Cargo from St. Petersburg: A Test for the NSR

Photo: Shtrick Vadim/

Cargo from St. Petersburg: A Test for the NSR

The St. Petersburg Committee for Arctic Affairs has presented the interim results of the project aiming to increase cargo transit via the Northern Sea Route (NSR).

The mentioned project, St. Petersburg NSR Cargo Aggregator, was jointly launched by the Committee and the North-Western Logistics Cluster, an association focusing on promoting the development of transport infrastructure in the Russian Baltic, in February 2021. The project’s goal is to contribute to ensuring a steady growth of freight traffic in the Russian Arctic and Far East.

In May-August 2021, the total amount of 258,000 metric tons of cargo were dispatched through the NSR under this project, the Arctic Committee says. The NSR was mainly used to deliver electric equipment, various types of machinery, and construction equipment from North-Western Russia to the Arctic ports of Norilsk, Labytnangi, Khatanga, Magadan and Dikson.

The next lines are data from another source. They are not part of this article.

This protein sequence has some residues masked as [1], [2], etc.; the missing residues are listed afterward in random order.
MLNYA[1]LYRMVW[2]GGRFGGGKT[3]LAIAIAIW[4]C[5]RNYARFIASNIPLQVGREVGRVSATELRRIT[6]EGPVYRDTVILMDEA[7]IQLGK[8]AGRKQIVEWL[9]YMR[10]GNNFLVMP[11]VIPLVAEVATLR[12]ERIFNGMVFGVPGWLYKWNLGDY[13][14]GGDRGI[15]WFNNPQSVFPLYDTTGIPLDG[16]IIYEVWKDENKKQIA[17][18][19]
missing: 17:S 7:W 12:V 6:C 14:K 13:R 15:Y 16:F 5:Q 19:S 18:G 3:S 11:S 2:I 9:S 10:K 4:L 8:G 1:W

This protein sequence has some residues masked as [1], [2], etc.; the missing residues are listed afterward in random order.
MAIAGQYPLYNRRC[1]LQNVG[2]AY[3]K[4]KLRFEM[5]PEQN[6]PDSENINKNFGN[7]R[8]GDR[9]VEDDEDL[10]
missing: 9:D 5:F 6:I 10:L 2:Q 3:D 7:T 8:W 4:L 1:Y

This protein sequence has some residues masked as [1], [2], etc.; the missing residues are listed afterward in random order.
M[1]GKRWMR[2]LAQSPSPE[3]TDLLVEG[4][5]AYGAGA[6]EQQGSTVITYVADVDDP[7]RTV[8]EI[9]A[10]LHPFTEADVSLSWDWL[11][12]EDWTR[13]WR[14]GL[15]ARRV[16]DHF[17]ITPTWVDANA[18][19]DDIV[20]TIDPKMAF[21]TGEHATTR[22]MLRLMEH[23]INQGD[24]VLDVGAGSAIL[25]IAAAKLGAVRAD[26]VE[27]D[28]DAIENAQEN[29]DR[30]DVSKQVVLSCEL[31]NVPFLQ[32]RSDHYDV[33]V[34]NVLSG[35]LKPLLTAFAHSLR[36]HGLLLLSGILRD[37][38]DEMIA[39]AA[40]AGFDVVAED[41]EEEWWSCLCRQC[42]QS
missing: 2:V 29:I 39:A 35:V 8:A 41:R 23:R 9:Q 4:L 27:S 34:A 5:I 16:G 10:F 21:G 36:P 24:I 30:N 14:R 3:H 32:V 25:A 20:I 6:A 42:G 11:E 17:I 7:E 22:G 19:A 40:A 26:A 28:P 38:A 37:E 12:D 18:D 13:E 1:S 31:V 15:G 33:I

The international transit also appears to be on the rise: according to estimates, in September-November, some 80,000 tons of transit cargo will be transported through the NSR (including some 15,000 from/to China).

The NSR is crucial for further economic expansion in the Russian High North. It is widely regarded not only as a doorway for exporting the natural riches extracted in the Russian Arctic, but also as a means of holding together, in a logistical sense, this country’s northern territories.

While accounting for just a fraction of the overall NSR tonnage, the freight shipped by St. Petersburg producers helps diversify the NSR revenue streams and solidify its prospects of evolving into a major Trans-Eurasian lane. Despite the fact that launching a full-fledged international transit route in the Arctic Ocean may be a matter of years, the initial steps are to be taken now. In this light, the first project outcomes may be seen as a big success.
Alexander Stotskiy
24 August 2021
Arctic Today